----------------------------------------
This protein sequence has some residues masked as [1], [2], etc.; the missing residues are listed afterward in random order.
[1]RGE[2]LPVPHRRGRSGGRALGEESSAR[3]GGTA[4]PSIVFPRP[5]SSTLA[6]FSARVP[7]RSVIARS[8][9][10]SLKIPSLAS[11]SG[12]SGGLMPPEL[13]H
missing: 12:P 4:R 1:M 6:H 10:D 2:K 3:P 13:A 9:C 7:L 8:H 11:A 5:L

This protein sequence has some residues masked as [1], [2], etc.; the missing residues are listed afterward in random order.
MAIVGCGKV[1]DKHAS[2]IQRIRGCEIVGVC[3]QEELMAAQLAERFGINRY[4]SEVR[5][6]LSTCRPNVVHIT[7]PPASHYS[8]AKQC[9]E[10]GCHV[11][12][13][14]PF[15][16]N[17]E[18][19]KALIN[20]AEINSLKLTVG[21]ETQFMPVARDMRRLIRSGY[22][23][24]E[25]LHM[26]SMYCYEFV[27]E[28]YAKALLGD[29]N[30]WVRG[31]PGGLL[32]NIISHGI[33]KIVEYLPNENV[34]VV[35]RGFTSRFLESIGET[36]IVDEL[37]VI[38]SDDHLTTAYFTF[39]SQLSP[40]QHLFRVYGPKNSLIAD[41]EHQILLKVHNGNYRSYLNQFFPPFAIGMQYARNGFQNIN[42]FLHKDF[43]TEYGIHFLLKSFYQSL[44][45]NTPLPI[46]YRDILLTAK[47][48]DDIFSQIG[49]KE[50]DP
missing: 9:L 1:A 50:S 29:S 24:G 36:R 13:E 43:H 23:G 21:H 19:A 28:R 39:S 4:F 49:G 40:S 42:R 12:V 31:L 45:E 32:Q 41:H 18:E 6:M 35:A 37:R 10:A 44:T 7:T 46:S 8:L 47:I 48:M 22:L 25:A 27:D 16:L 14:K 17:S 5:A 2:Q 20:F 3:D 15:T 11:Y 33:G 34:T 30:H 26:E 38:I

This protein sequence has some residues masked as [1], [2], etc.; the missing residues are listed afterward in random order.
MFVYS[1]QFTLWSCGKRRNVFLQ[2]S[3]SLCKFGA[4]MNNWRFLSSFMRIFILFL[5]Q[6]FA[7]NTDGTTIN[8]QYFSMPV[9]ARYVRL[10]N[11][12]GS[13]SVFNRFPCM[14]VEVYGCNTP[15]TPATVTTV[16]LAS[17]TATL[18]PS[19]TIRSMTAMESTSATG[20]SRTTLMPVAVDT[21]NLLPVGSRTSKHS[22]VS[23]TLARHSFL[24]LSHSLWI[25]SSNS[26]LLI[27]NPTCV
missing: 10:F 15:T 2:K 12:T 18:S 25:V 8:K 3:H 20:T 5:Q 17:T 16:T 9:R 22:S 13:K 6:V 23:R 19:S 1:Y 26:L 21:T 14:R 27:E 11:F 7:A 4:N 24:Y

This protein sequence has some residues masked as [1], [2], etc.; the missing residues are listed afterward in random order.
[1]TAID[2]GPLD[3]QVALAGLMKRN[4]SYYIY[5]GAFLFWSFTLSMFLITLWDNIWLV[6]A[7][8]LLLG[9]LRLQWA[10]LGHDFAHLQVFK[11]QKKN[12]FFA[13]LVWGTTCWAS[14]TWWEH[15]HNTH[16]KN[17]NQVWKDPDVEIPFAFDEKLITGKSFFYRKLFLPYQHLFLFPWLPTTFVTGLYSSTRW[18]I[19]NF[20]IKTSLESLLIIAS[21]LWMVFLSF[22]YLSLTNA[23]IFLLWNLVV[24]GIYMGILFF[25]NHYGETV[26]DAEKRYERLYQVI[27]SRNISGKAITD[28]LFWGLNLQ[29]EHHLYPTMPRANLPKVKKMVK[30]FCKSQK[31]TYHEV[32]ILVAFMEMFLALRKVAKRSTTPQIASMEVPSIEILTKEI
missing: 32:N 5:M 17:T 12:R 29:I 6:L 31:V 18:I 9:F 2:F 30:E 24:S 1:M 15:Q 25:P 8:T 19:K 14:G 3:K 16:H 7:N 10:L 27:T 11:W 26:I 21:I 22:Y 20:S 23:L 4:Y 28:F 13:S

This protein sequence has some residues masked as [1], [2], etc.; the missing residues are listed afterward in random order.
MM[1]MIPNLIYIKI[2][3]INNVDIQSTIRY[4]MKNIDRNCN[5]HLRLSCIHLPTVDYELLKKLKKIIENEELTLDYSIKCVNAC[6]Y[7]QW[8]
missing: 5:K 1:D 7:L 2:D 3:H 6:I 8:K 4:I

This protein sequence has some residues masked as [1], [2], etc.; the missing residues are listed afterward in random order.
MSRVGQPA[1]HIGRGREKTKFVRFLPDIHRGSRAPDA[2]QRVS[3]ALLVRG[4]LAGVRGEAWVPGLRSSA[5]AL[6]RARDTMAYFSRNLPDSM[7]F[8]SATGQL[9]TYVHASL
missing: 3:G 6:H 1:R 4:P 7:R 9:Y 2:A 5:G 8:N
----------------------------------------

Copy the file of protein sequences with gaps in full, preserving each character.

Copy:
This protein sequence has some residues masked as [1], [2], etc.; the missing residues are listed afterward in random order.
[1]RGE[2]LPVPHRRGRSGGRALGEESSAR[3]GGTA[4]PSIVFPRP[5]SSTLA[6]FSARVP[7]RSVIARS[8][9][10]SLKIPSLAS[11]SG[12]SGGLMPPEL[13]H
missing: 12:P 4:R 1:M 6:H 10:D 2:K 3:P 13:A 9:C 7:L 8:H 11:A 5:L

This protein sequence has some residues masked as [1], [2], etc.; the missing residues are listed afterward in random order.
MAIVGCGKV[1]DKHAS[2]IQRIRGCEIVGVC[3]QEELMAAQLAERFGINRY[4]SEVR[5][6]LSTCRPNVVHIT[7]PPASHYS[8]AKQC[9]E[10]GCHV[11][12][13][14]PF[15][16]N[17]E[18][19]KALIN[20]AEINSLKLTVG[21]ETQFMPVARDMRRLIRSGY[22][23][24]E[25]LHM[26]SMYCYEFV[27]E[28]YAKALLGD[29]N[30]WVRG[31]PGGLL[32]NIISHGI[33]KIVEYLPNENV[34]VV[35]RGFTSRFLESIGET[36]IVDEL[37]VI[38]SDDHLTTAYFTF[39]SQLSP[40]QHLFRVYGPKNSLIAD[41]EHQILLKVHNGNYRSYLNQFFPPFAIGMQYARNGFQNIN[42]FLHKDF[43]TEYGIHFLLKSFYQSL[44][45]NTPLPI[46]YRDILLTAK[47][48]DDIFSQIG[49]KE[50]DP
missing: 9:L 1:A 50:S 29:S 24:G 36:R 13:E 43:H 23:G 21:H 19:A 28:R 39:S 4:F 49:G 40:S 42:R 12:V 31:L 45:E 32:Q 41:H 18:E 6:M 35:A 37:R 10:A 44:T 7:T 46:S 8:L 47:I 48:M 22:L 25:A 27:D 16:L 14:K 17:S 5:A 2:Q 20:F 3:D 15:T 11:Y 33:G 34:T 30:H 26:E 38:I

This protein sequence has some residues masked as [1], [2], etc.; the missing residues are listed afterward in random order.
MFVYS[1]QFTLWSCGKRRNVFLQ[2]S[3]SLCKFGA[4]MNNWRFLSSFMRIFILFL[5]Q[6]FA[7]NTDGTTIN[8]QYFSMPV[9]ARYVRL[10]N[11][12]GS[13]SVFNRFPCM[14]VEVYGCNTP[15]TPATVTTV[16]LAS[17]TATL[18]PS[19]TIRSMTAMESTSATG[20]SRTTLMPVAVDT[21]NLLPVGSRTSKHS[22]VS[23]TLARHSFL[24]LSHSLWI[25]SSNS[26]LLI[27]NPTCV
missing: 10:F 15:T 2:K 12:T 18:S 25:V 8:K 3:H 20:T 5:Q 17:T 16:T 9:R 22:S 13:K 6:V 23:R 19:S 1:Y 26:L 21:T 14:R 27:E 11:F 7:A 4:N 24:Y

This protein sequence has some residues masked as [1], [2], etc.; the missing residues are listed afterward in random order.
[1]TAID[2]GPLD[3]QVALAGLMKRN[4]SYYIY[5]GAFLFWSFTLSMFLITLWDNIWLV[6]A[7][8]LLLG[9]LRLQWA[10]LGHDFAHLQVFK[11]QKKN[12]FFA[13]LVWGTTCWAS[14]TWWEH[15]HNTH[16]KN[17]NQVWKDPDVEIPFAFDEKLITGKSFFYRKLFLPYQHLFLFPWLPTTFVTGLYSSTRW[18]I[19]NF[20]IKTSLESLLIIAS[21]LWMVFLSF[22]YLSLTNA[23]IFLLWNLVV[24]GIYMGILFF[25]NHYGETV[26]DAEKRYERLYQVI[27]SRNISGKAITD[28]LFWGLNLQ[29]EHHLYPTMPRANLPKVKKMVK[30]FCKSQK[31]TYHEV[32]ILVAFMEMFLALRKVAKRSTTPQIASMEVPSIEILTKEI
missing: 32:N 5:M 17:T 12:R 29:I 6:L 31:V 18:I 9:F 2:F 30:E 24:S 1:M 15:Q 25:P 8:T 19:K 14:G 3:K 16:H 7:N 10:L 27:T 11:W 26:I 21:I 22:Y 20:S 23:L 4:Y 28:F 13:S

This protein sequence has some residues masked as [1], [2], etc.; the missing residues are listed afterward in random order.
MM[1]MIPNLIYIKI[2][3]INNVDIQSTIRY[4]MKNIDRNCN[5]HLRLSCIHLPTVDYELLKKLKKIIENEELTLDYSIKCVNAC[6]Y[7]QW[8]
missing: 5:K 1:D 7:L 2:D 3:H 6:I 8:K 4:I

This protein sequence has some residues masked as [1], [2], etc.; the missing residues are listed afterward in random order.
MSRVGQPA[1]HIGRGREKTKFVRFLPDIHRGSRAPDA[2]QRVS[3]ALLVRG[4]LAGVRGEAWVPGLRSSA[5]AL[6]RARDTMAYFSRNLPDSM[7]F[8]SATGQL[9]TYVHASL
missing: 3:G 6:H 1:R 4:P 7:R 9:Y 2:A 5:G 8:N